Alabama Gov. George C. Wallace stands in the “school house door” confronting National Guard Brig. Gen. Henry Graham at the University of Alabama in Tuscaloosa June 11, 1963 in a symbolic effort to block integration of the institution. (AP Photo)There’s a long and not exactly auspicious history in this country of people resisting court orders aimed at defending the civil rights of minority groups.
On Tuesday, a Kentucky county clerk named Kim Davis created the basis for the latest chapter. Davis is refusing to issue marriage licenses to anyone so that she might avoid the task of having to issue or refuse to issue one to a gay or lesbian couple. Davis said in a statement released by Liberty Counsel, a Christian legal organization representing her, that her religious beliefs bar her from doing so.

I love my job and the people of Rowan County. … I never imagined a day like this would come, where I would be asked to violate a central teaching of Scripture and of Jesus Himself regarding marriage. To issue a marriage license which conflicts with God’s definition of marriage, with my name affixed to the certificate, would violate my conscience.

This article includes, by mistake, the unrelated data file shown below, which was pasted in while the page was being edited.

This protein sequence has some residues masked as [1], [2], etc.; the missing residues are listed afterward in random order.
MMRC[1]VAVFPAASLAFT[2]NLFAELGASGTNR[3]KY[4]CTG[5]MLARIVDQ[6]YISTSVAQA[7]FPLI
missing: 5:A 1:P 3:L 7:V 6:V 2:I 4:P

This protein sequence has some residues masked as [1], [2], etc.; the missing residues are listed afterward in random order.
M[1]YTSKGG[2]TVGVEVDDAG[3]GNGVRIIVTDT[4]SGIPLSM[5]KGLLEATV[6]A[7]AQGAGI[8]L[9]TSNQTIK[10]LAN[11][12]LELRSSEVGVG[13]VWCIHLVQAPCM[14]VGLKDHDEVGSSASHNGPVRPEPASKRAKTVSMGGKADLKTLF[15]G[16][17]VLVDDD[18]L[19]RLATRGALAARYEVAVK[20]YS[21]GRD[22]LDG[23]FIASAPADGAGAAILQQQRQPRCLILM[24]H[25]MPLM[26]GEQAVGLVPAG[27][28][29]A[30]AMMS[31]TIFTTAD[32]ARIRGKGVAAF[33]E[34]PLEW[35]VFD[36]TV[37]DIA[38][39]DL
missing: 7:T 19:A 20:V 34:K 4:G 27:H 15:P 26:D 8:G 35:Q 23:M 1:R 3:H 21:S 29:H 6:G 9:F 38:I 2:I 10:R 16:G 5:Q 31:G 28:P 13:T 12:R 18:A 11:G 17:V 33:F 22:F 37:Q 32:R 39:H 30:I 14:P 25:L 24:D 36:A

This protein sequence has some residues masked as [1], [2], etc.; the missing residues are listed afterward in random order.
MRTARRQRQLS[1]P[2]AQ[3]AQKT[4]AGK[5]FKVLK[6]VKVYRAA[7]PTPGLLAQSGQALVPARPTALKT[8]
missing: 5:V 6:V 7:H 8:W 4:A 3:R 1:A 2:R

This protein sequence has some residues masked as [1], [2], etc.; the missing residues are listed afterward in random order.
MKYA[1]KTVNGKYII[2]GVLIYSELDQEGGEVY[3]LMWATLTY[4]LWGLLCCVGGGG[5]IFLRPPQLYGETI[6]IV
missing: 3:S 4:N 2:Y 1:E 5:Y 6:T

[Defying court, Kentucky clerk denies gay marriage licenses under, “God’s authority.”]
She made similar comments during a last-ditch legal bid Monday that went before the U.S. Supreme Court and failed. Davis’s reasons might be principled and deeply rooted in her faith. There’s no real public reason to question that or even the accuracy of her read on the Bible.
But as an elected public official, Davis’s duties include issuing documents such as marriage licenses that bring with them a whole host of tax and other financial benefits and clarify procedures and rights in the event of an accident, a death or even a break-up.
Davis is free to believe whatever she would like; this is America. However, multiple courts have said she is not at liberty to impose her beliefs at work in such a way that the legal rights, options and access of others is curtailed. Of course, from Davis’s point of view — and many Americans who agree with her, especially white evangelicals, according to a June 2014 Public Religion Research Institute poll — forcing her to issue licenses to same-sex couples impinges on her religious liberty.
[Kentucky clerk ordered to court]
And here’s the thing: The real issue …Read More